If the dry bulb temperature is higher than 35°C (95°F), the hot air passing over the skin can actually make the worker hotter. When the temperature is more than 35°C and the air is dry, evaporative cooling may be improved by air movement, although this improvement will be offset by the convective heat. When the temperature exceeds 35°C and the relative humidity is 100%, air movement will make the worker hotter. Increases in air speed have no effect on the body temperature of workers wearing vapor-barrier clothing.
  6. Heat conduction methods include insulating the hot surface that generates the heat and changing the surface itself.
  7. Simple engineering controls, such as shields, can be used to reduce radiant heat, i.e. heat coming from hot surfaces within the worker's line of sight. Surfaces that exceed 35°C (95°F) are sources of infrared radiation that can add to the worker's heat load. Flat black surfaces absorb heat more than smooth, polished ones. Having cooler surfaces surrounding the worker assists in cooling because the worker's body radiates heat toward them.

    With some sources of radiation, such as heating pipes, it is possible to use both insulation and surface modifications to achieve a substantial reduction in radiant heat. Instead of reducing radiation from the source, shielding can be used to interrupt the path between the source and the worker. Polished surfaces make the best barriers, although special glass or metal mesh surfaces can be used if visibility is a problem.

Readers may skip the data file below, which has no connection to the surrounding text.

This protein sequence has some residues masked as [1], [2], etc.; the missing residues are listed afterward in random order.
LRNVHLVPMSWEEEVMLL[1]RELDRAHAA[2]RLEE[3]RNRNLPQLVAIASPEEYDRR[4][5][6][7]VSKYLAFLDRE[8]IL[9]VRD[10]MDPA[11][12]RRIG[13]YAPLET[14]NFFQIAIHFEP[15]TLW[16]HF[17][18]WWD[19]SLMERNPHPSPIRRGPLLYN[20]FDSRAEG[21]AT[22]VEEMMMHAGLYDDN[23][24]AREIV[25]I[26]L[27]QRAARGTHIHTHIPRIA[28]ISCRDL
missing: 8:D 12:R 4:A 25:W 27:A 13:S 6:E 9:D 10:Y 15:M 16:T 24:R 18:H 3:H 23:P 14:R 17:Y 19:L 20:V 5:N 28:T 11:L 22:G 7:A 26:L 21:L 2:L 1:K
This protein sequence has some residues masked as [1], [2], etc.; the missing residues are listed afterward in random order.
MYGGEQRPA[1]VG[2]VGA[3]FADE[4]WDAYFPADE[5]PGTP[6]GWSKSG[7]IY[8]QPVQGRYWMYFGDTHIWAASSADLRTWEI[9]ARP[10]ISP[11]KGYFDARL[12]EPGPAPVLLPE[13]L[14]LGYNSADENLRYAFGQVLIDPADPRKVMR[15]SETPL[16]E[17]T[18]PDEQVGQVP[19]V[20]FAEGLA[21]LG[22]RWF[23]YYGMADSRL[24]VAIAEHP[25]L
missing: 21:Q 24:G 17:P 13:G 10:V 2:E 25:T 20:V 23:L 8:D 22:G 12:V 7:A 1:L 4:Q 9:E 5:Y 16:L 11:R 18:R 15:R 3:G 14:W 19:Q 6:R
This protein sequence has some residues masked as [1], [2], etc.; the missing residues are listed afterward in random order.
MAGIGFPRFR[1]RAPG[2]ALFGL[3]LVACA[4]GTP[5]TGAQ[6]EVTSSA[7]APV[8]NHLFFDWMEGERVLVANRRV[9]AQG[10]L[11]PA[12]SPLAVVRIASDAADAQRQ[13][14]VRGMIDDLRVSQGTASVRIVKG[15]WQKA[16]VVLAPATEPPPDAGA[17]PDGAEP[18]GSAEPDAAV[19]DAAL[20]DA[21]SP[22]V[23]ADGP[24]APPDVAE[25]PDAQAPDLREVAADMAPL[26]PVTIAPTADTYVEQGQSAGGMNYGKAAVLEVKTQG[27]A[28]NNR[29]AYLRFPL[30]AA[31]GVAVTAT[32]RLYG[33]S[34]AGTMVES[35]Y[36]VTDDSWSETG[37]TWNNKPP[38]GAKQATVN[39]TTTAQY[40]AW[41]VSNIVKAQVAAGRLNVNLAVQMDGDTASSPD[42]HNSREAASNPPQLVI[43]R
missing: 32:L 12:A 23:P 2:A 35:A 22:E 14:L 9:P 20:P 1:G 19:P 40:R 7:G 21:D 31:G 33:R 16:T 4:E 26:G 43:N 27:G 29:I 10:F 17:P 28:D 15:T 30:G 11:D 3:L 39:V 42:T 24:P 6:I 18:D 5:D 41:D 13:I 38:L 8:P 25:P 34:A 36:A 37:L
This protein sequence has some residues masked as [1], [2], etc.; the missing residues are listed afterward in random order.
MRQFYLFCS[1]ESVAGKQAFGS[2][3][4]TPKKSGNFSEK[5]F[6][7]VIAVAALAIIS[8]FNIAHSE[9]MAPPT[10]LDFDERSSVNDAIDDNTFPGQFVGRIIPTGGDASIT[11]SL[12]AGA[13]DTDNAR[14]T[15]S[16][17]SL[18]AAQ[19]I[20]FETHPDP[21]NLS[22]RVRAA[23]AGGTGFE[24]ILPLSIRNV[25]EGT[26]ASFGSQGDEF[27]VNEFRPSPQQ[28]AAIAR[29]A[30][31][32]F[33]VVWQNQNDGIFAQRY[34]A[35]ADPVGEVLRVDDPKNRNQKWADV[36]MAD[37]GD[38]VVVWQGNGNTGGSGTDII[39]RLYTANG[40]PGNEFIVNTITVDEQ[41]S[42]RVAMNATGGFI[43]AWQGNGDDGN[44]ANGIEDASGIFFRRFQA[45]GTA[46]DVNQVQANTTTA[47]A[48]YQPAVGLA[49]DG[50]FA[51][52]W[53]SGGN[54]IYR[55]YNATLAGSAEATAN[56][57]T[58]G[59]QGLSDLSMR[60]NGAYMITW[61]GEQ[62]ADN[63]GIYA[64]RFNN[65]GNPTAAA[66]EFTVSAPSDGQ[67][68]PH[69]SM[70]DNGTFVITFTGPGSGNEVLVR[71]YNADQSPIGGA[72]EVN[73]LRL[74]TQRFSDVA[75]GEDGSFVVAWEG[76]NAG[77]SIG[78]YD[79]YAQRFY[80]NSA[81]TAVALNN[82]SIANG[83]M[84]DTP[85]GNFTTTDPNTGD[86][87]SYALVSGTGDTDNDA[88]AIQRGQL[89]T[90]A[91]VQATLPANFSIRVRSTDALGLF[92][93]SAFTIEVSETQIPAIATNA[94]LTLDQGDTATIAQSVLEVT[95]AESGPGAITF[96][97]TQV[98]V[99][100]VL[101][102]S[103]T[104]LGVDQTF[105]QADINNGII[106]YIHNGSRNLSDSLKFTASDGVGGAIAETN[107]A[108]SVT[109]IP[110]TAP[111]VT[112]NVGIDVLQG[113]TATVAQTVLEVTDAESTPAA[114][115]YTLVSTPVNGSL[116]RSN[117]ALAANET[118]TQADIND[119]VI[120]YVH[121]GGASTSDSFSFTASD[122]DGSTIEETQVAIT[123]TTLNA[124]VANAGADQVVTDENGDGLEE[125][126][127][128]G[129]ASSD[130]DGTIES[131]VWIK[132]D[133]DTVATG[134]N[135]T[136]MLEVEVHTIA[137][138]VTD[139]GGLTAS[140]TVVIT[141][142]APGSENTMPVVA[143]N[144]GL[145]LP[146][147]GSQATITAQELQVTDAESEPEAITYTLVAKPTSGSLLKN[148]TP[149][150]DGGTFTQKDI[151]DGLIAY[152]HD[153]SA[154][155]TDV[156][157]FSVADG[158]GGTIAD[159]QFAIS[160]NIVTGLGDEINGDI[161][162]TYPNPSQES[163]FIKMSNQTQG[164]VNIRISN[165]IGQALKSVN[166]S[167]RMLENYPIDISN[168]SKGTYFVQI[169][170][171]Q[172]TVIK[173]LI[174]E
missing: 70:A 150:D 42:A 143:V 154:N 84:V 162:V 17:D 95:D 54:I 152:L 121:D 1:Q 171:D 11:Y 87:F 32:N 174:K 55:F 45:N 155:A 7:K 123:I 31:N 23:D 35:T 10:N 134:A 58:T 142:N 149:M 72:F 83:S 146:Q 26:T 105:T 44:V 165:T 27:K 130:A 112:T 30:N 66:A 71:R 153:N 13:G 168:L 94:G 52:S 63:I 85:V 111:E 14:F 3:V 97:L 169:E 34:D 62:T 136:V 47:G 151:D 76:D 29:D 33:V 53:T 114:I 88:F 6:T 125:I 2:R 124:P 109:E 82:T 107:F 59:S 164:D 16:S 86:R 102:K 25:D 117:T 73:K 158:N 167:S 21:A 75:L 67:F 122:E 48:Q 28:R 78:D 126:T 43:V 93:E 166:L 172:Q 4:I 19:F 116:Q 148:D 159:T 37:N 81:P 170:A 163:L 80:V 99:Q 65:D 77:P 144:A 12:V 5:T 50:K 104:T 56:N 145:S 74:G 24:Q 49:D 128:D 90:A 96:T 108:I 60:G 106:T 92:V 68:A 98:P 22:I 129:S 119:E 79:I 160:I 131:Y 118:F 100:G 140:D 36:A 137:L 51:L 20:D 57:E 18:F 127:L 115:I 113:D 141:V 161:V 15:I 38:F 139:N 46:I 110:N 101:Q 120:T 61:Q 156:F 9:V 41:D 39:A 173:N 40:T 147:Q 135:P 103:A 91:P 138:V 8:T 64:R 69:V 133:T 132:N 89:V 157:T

Shields should be located so that they do not interfere with air flow, unless they are also being used to reduce convective heating. The reflective surface of the shield should be kept clean to maintain its effectiveness.
D. Administrative Controls and Work Practices
  1. Training is the key to good work practices. Unless all employees understand the reasons for using new, or changing old, work practices, the chances of such a program succeeding are greatly reduced.
  2. NIOSH (1986) states that a good heat stress training program should include at least the following components:

    • Knowledge of the hazards of heat stress;
    • Recognition of predisposing factors, danger signs, and symptoms;
    • Awareness of first-aid procedures for, and the potential health effects of, heat stroke;
    • Employee responsibilities in avoiding heat stress;